Characterization of Tillage and Traffic Effects on Unconfined Infiltration Measurements

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1989-06-01
Authors
Ankeny, Mark
Kaspar, Tom
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Horton, Robert
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Agronomy

The Department of Agronomy seeks to teach the study of the farm-field, its crops, and its science and management. It originally consisted of three sub-departments to do this: Soils, Farm-Crops, and Agricultural Engineering (which became its own department in 1907). Today, the department teaches crop sciences and breeding, soil sciences, meteorology, agroecology, and biotechnology.

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The Department of Agronomy was formed in 1902. From 1917 to 1935 it was known as the Department of Farm Crops and Soils.

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1902–present

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  • Department of Farm Crops and Soils (1917–1935)

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Abstract

Tillage and wheel-traffic compaction alter pore structure and hydraulic properties of agricultural soils. These alterations will affect root growth and movement of water and solutes. This study was conducted to develop new methods needed to characterize the effects of wheel traffic and tillage on pore structure as measured by water flow through macropores. Unconfined (three-dimensional) saturated and unsaturated infiltration measurements (0-, 30-, 60-, and 150-mm water tension) at the soil surface were taken sequentially at field sites to determine the steady-state rate of water flow through different pore-size classes on a Tama silty clay loam (fine-silty, mixed, mesic Typic Argiudoll). A tension infiltrometer was used to obtain the unsaturated infiltration rates. Sites were selected on trafficked and untrafficked interrow positions in two tillage systems (chisel plow and no-till). Steady-state infiltration rates from 2 to 300 µm s−1 were measured. Increasing the tension of applied water resulted in decreasing infiltration rates for both tillages and traffic treatments because, as tensions increased, larger pores emptied. Wheel traffic reduced infiltration rates in both tillages, but caused a greater decrease in infiltration rates in the chisel-plow system than in no-till. Increasing tension caused proportionately smaller decreases in infiltration rates for wheel-trafficked positions. This suggests that larger macropores were transporting a greater proportion of the total water flow in untrafficked soil than in trafficked soil and reinforces the concept that larger, as opposed to smaller, pores are more easily destroyed by wheel traffic. Unconfined infiltration measurements were shown to be useful in quantifying the effects of tillage and compaction on soil macropores.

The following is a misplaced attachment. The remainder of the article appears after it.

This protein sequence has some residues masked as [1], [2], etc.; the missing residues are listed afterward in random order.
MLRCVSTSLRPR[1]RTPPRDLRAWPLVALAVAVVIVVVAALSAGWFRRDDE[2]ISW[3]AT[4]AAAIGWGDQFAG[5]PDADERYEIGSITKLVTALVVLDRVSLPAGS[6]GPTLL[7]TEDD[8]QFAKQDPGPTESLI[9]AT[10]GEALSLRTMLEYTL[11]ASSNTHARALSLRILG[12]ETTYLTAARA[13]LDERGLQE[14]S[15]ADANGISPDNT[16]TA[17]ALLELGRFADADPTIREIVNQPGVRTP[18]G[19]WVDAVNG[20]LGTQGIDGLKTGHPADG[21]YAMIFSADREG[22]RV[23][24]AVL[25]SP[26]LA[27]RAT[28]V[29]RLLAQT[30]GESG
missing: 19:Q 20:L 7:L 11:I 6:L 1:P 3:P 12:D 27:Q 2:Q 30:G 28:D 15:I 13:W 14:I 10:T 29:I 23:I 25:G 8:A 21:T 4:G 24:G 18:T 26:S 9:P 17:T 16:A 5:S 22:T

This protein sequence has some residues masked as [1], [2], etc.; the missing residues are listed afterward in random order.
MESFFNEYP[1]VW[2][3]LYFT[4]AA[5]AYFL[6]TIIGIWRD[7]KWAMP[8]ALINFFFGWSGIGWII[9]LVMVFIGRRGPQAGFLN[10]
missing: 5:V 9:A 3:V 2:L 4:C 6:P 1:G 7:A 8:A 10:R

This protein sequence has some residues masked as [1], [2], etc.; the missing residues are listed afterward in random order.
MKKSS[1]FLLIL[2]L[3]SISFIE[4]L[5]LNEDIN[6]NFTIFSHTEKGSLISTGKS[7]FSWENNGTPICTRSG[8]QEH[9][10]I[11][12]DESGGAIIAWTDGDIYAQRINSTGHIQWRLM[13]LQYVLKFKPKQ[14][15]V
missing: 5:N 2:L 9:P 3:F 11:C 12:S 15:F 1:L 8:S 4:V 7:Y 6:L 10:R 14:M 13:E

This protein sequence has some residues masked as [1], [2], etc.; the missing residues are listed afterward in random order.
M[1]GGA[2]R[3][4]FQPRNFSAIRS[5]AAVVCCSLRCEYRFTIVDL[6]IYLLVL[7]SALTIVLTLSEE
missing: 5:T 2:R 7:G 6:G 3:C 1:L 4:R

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This article is published as Ankeny, Mark D., T. C. Kaspar, and R. Horton. "Characterization of tillage and traffic effects on unconfined infiltration measurements." Soil Science Society of America Journal 54, no. 3 (1990): 837-840. Doi: 10.2136/sssaj1990.03615995005400030037x.

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